Many older Vietnamese Catholics do not speak English and would not feel at home or get the spiritual nourishment they seek if they were to attend a retreat at an English-speaking monastery, he said.


They and many other Catholics yearn for a place to recharge, to take a break from their busy lives to focus on their relationship with God, Pham said.


The retreat guests — visitors who are not Vietnamese will be welcome as well — will participate in the same prayers, singing, meditation and other devotions as the monks, Pham said.

If asked, the monks will guide them, suggesting which Biblical verses to read. But much of the benefit of a retreat will be the example the monks set, Pham said.

Founders of Citeaux.jpg“The way we live has a special effect and impact on other people, in the way that we get closer to God,” Pham said. “When we are closer to God, we love God more.”


Even more than parish priests, the monks forgo worldly goods. Because they rarely leave the monastery, they have few material needs. They do not eat meat, as a way of sacrificing for God.

“If we put too many things in ourselves, we cannot serve other people,” Pham said. “If you’re willing to throw things like the good car, like status in the community away, you come back to only being a human being, nothing more. We try to empty ourselves, so God can pour his graces into us.”


When a permanent monastery is complete, Pham will spend almost all his time there.


Until then, Pham is busier than he would sometimes like. He regularly interrupts the contemplative life of Lucerne Valley to drive to Victorville. There, he fills out forms, applies for permits and talks with county bureaucrats. Even monks can’t avoid San Bernardino County land-use and building codes.


He has a studded ring on his right hand that he rubs while driving, so he can pray the Rosary while on the road.

Thumbnail image for Cist3.jpgAll six monks who live at the monastery spent at least six months at a Benedictine monastery in Pennsylvania to improve their English and acculturate themselves, Pham said. Two more monks are now in Pennsylvania, preparing to move to St. Joseph. The goal is to have 13 monks by the end of 2009.


The monks receive several-thousand dollars a month to support themselves and the monastery. Most money comes from Vietnamese immigrants in Orange County. Further donations, along with revenue from the monks’ forthcoming business, will fund the construction of the permanent monastery.


The trailer chapel where the monks now spend much of their time is spare. The monks sit on white plastic chairs or kneel on a blue-and-white carpet before a crucifix and a wooden altar carved in Orange County by a Vietnamese craftsman. Statues of St. Joseph and Our Lady of La Vang — an apparition of the Virgin Mary in 18th century Vietnam — stand near a plaque commemorating Bishop Barnes’ visit.


Outside, there is little but sand and desert brush. Lucerne Valley was chosen for the monastery because it is remote enough to foster contemplation but within driving distance of the huge Vietnamese community in Orange County.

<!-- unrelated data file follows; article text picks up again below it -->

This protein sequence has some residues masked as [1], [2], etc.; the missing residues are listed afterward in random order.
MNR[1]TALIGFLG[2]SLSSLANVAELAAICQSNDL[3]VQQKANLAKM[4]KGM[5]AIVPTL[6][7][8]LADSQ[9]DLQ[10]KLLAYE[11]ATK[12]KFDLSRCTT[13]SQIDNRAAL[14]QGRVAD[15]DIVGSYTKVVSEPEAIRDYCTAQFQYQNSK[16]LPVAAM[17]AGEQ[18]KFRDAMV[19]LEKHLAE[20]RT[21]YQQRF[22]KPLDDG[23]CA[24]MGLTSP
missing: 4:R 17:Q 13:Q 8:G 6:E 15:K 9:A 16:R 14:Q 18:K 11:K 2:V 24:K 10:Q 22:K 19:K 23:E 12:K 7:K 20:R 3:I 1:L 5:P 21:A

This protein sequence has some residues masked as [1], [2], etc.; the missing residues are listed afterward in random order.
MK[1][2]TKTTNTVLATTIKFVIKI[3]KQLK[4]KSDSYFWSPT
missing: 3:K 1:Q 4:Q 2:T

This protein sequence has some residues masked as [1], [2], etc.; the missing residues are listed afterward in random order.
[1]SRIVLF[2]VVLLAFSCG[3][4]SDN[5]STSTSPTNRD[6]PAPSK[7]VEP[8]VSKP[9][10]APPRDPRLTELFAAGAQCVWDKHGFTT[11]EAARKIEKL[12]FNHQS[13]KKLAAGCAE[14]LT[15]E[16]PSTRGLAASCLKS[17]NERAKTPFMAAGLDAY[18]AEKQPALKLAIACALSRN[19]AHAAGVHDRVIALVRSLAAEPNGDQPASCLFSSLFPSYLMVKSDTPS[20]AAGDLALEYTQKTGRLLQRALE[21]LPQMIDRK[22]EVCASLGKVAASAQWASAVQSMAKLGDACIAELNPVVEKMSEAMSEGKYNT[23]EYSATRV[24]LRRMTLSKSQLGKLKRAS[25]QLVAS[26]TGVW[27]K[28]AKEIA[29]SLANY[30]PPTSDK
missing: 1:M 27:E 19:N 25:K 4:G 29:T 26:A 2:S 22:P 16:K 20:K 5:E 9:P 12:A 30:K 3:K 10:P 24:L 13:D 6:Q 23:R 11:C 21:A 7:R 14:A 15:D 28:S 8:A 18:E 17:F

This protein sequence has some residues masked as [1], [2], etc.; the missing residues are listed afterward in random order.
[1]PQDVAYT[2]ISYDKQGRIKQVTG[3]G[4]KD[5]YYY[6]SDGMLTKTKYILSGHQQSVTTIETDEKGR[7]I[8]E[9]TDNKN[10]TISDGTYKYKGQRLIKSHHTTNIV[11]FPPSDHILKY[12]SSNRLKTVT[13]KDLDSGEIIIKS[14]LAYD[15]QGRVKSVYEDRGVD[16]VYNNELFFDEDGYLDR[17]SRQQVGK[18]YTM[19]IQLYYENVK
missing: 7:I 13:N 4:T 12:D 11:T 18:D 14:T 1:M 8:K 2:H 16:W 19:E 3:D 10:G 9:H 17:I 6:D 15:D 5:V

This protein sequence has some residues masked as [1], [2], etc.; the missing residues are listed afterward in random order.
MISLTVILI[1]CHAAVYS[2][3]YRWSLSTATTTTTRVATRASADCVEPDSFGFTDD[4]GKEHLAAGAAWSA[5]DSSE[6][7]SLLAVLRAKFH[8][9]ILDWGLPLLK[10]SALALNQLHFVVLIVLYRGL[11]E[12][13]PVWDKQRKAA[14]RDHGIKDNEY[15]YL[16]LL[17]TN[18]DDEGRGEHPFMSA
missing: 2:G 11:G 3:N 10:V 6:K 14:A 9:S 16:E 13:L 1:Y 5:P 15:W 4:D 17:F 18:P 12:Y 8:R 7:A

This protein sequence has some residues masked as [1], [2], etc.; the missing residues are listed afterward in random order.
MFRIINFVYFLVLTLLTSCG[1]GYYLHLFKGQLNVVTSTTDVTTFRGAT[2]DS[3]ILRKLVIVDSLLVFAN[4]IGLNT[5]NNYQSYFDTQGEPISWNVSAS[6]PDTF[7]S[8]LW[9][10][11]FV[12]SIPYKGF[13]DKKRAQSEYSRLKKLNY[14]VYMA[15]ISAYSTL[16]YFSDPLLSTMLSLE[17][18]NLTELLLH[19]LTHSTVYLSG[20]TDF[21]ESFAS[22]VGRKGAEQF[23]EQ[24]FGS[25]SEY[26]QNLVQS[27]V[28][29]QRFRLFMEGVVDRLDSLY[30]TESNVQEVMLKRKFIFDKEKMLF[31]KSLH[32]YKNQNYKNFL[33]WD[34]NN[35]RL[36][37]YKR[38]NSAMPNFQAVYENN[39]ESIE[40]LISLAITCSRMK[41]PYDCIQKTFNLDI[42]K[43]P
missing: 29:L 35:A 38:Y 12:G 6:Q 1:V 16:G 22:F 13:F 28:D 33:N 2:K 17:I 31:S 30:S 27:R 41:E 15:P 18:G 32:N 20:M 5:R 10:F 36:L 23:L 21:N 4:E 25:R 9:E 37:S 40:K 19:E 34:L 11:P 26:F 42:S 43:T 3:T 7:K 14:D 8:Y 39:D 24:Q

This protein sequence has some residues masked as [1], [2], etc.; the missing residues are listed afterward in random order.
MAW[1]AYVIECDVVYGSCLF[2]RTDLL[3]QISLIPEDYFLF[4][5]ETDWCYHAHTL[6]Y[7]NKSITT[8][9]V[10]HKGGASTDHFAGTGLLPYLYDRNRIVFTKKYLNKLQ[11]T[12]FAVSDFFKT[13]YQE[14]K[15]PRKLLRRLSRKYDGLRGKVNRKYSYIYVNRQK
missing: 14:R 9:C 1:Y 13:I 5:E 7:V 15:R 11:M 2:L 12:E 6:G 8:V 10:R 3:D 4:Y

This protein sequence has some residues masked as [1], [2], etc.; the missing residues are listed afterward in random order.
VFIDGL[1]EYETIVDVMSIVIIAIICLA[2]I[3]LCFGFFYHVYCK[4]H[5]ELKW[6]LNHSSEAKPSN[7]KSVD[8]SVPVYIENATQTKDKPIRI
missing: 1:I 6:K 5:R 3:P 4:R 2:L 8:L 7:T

The land cost $80,000. Pham started paying for it with his $200 monthly stipend, along with donations from Vietnamese families.It was a risk. Pham knew the money wasn’t enough to pay the entire cost of the land. But he trusted in God.


Then a Vietnamese family took him to Florida with them on vacation. By chance, he met a wealthy Vietnamese Catholic there. Pham mentioned the monastery he was building. He didn’t ask the man for money. But by the time he left Florida, the man offered to pay the remaining cost of the land.


“I didn’t know this person, and I didn’t have the money to pay for the land,” Pham said.

“But everything comes together with God.”




Cistercian arms.jpgThe Cistercian order to which the monks at St. Joseph Monastery in Lucerne Valley belong dates from 1098, when it was founded in Citeaux, France, by St. Robert of Molesme. The English word “Cisterican” comes from “Citeaux.”


Their creed is “Ora et Labora,” or “Prayer and work.” Most of a Cistercian monk’s day is spent in contemplation.


The monks at St. Joseph are called Common Observance Cistercians. Perhaps better known is the Cistercian Order of the Strict Observance, commonly known as Trappists. The Trappists initially had a stricter interpretation of monastic rules, but today differences between the Common and Strict Observance Cistercians are negligible and there are discussions to unite the two orders.


There are nearly 7,000 Cistercian monks and nuns worldwide.


The mother abbey for St. Joseph Monastery, Phuoc Son Abbey, is outside Ho Chi Minh City, Vietnam.


SOURCES: The (Common Observance) Cistercian Abbey of Our Lady of Spring Break, Cistercian Order of the Strict Observance, The Modern Catholic Encyclopedia

About the author

Paul A. Zalonski is from New Haven, CT. He is a member of the Fraternity of Communion and Liberation, a Catholic ecclesial movement, and an Oblate of Saint Benedict. Contact Paul at paulzalonski[at]yahoo.com.